AMC Theatres has reached its first-ever agreement with Netflix to play a Netflix movie theatrically. From November 23-29, AMC moviegoers can enjoy Glass Onion: A Knives Out Mystery at more than 200 locations throughout the United States. It will also play at select Odeon Cinema Group’s locations in the UK, Ireland, Italy, Germany, and Spain.
Netflix has reached an historic deal with the top three French cinema guilds that will see the company investing at least €40 million ($45 million) in at least 10 French and European films over the next three years, all of which will get theatrical releases in France.
The entertainment company Hollywood Innovations Group has filed a lawsuit in the U.S. District Court for Central District of California alleging that Netflix willfully violated the same copyright laws it routinely enforces against its own competitors. The also illustrates the power of new dubbing technologies to seamlessly adapt video content across dozens of languages. The technology helps expose broader audiences to global content, but Netflix has quickly found a way to leverage it to capture the lucrative and highly competitive Asian market.
In a move that may offer some clues regarding the ways that exhibitors and streaming companies can work together effectively, Cinemark announced today that it will be showing Netflix’s Army of the Dead in both Cinemark XD and digital cinema auditoriums across its domestic circuit beginning May 14. Tickets are on sale now at Cinemark.com and on the Cinemark mobile app to watch the much-anticipated Zack Snyder film in theatres before it is available on Netflix on May 21.
Am I alone in thinking that filmmakers and exhibitors have embraced the digital cinema transition with more enthusiasm, creativity and intelligence than the Hollywood studios? Given that Hollywood started the drive to digital, that would be incredibly ironic. I ask this because, last week in Vanity Fair, Nicole Sperling wrote a fascinating article about the current debate apparently raging in Hollywood over the question: what is a movie? But the article raised a different question for me: in the second decade of the digital cinema era, what is a movie theatre?
From the earliest days of feature length films until the 1980s, the movie going experience typically happened in a very large theatre with a really big screen. Faced with rising costs and increasing competition from television, exhibitors of that sad era cut their buildings into multi-screen complexes to increase ticket sales and maximize profits on concessions. Today, faced with a different set of economic realities, exhibitors around the world are increasingly responding by creating movie palaces that rival all but the most spectacular theatres of the turn of the last century. One trend at this year’s CinemaCon, which wrapped up last week, was the continuing rise of premium large format theatres. Another trend was the almost comical trashing of Netflix. PLF theatres and Netflix are both here to stay; we’ve been here before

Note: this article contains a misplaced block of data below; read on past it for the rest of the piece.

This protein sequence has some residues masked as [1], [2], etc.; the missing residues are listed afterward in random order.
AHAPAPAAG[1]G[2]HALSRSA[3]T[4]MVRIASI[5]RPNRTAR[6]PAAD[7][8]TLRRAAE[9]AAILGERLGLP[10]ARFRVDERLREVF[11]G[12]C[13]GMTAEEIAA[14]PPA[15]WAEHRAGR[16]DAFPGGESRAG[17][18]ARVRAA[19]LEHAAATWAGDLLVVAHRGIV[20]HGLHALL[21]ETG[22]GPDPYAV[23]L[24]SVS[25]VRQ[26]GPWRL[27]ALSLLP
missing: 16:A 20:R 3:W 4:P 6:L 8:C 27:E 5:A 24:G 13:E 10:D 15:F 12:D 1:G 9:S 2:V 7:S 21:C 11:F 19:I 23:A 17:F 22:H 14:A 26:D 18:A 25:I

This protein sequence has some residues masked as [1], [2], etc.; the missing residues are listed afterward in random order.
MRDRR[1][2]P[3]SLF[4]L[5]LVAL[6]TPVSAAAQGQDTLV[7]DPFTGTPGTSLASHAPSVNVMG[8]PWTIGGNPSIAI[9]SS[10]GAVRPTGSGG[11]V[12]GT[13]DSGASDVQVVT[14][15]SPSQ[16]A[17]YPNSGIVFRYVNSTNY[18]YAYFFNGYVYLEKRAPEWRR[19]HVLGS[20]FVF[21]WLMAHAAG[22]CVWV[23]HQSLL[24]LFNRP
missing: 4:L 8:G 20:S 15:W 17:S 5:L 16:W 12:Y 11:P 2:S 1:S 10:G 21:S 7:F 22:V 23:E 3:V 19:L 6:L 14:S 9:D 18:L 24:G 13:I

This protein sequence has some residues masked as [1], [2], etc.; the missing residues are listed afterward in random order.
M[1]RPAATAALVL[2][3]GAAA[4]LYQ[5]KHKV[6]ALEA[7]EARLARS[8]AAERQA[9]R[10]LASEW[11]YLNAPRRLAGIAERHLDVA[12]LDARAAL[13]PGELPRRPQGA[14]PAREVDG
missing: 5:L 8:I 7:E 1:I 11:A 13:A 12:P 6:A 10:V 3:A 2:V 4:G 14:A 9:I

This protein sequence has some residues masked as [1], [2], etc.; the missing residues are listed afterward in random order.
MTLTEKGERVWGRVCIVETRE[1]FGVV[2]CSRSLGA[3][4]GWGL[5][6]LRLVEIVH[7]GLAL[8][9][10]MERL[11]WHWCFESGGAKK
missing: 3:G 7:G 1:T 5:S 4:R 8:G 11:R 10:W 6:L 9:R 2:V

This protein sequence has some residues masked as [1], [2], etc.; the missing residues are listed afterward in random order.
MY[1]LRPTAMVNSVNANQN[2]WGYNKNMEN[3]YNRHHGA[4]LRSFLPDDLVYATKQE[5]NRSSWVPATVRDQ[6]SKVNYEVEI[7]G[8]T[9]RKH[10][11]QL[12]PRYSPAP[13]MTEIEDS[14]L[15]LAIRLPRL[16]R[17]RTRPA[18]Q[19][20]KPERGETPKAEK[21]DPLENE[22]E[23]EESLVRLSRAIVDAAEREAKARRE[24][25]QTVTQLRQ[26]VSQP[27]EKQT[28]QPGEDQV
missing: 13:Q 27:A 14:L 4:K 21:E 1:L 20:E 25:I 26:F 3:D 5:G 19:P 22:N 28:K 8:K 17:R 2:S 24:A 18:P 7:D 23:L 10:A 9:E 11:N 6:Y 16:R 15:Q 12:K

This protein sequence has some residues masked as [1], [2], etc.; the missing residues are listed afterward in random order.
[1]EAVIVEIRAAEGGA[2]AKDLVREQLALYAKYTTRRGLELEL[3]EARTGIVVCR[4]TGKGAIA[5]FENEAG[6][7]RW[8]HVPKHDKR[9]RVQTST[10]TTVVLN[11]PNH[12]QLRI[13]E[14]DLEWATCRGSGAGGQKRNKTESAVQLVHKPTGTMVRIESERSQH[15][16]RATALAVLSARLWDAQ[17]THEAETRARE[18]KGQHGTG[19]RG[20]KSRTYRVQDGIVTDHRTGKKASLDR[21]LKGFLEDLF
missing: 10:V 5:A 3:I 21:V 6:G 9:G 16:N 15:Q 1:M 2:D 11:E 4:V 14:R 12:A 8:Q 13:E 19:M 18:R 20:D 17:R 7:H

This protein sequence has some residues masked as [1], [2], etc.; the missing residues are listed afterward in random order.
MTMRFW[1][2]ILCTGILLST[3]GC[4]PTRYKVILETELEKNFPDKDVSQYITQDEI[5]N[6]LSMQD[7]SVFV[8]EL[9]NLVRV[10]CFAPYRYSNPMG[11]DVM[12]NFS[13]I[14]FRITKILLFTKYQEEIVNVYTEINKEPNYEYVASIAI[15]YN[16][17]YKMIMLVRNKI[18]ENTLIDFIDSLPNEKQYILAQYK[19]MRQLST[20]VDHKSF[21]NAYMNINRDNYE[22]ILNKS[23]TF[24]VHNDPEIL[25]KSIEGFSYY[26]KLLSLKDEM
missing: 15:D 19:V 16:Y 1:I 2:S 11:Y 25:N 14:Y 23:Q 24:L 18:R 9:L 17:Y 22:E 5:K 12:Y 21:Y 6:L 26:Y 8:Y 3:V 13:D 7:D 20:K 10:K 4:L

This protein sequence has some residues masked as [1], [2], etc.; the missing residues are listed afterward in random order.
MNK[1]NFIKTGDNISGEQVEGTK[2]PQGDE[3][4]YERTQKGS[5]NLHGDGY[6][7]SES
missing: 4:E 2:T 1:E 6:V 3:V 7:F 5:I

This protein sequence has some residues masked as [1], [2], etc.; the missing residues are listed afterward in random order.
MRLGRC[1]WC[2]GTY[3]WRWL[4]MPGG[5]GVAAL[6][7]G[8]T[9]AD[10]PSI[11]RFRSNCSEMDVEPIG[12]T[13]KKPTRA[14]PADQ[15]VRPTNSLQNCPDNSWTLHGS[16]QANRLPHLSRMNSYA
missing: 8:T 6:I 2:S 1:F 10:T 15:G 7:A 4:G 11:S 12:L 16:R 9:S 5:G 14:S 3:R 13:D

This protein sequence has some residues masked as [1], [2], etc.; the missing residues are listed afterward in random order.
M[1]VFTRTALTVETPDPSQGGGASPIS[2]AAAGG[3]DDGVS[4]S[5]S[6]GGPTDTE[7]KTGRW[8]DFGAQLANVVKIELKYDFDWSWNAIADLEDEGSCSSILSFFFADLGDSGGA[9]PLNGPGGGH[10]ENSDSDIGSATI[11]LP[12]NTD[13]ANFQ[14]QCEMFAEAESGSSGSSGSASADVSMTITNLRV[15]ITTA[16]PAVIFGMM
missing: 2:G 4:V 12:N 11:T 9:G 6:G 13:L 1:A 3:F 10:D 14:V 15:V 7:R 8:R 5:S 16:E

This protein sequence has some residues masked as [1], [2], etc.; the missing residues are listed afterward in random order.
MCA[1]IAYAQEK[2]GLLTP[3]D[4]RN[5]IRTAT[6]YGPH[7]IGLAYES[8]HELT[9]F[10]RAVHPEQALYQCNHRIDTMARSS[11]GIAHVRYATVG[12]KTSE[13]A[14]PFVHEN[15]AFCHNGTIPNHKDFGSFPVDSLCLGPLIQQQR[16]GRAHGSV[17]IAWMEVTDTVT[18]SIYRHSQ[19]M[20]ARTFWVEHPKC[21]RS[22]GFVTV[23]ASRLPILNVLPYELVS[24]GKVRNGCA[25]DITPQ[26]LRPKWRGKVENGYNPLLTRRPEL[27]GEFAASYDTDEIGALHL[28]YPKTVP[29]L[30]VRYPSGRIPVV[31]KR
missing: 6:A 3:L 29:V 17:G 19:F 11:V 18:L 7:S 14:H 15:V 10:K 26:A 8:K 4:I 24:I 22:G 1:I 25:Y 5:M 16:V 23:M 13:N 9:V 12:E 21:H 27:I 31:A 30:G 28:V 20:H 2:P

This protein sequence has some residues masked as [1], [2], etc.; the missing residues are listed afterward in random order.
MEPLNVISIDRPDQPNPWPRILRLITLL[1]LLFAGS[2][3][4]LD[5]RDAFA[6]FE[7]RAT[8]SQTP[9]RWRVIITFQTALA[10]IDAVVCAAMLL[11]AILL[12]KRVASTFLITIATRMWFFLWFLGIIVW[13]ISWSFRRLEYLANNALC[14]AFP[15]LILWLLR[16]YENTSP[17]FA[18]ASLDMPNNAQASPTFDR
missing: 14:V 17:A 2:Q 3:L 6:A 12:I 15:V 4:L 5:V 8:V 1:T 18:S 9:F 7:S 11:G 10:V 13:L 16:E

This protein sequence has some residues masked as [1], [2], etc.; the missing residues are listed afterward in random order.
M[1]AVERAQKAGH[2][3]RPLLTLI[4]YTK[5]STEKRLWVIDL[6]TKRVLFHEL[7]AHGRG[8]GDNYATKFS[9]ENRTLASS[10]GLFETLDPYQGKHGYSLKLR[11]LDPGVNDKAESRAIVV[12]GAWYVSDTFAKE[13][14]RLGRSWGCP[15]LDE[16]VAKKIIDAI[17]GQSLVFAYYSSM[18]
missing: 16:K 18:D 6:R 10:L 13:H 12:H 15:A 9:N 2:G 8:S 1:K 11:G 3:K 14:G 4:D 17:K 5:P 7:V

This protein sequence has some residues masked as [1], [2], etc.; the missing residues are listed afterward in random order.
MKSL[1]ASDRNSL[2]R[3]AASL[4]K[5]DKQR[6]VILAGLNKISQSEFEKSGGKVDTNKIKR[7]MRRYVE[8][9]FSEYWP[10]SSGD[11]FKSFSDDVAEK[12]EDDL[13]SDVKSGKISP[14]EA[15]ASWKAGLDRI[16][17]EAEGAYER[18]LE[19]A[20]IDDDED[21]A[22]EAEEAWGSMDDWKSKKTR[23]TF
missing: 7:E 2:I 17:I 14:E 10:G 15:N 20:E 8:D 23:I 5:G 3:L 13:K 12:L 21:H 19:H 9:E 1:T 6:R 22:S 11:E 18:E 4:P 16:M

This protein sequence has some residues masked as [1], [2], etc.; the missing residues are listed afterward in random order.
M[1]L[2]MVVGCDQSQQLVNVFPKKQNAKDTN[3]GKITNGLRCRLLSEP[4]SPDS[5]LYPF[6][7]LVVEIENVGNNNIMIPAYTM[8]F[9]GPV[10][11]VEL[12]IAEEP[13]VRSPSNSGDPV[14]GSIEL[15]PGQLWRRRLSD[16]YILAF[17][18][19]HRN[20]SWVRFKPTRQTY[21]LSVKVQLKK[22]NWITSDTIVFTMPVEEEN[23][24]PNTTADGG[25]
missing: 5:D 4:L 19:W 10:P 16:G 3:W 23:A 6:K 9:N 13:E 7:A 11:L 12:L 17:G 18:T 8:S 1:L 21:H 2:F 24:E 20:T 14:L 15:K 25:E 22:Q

Netflix this week committed to streaming its movies in both Dolby Atmos and Dolby Vision high-dynamic range formats. It is the first global on-demand service to commit to combining both formats. Okja, the critically praised Netflix Original Film, is the first film available in both formats. Additional Dolby-supported titles are coming soon, and the catalog will continue to grow. Okja will be released to select movie theatres this week as well. Netflix has raised the stakes again.
Let’s be clear about one thing: there is no such thing as alternative content. People do not leave the comfort of their homes to pay twenty dollars and more to sit in a movie theatre to watch something inferior or alternative. They gladly pay higher ticket prices because they enjoy events targeted at their specific interests. For big screens, great sound and comfortable reclining seats in a room with like-minded people. For the shared experiences of opera, theatre, concerts, sports, and more: a wide and growing range of programs. These aren’t alternatives to anything; these are events that, until only recently, people could never see this way. And let’s be clear about one more thing: Netflix will play a major roll in the future of event cinema.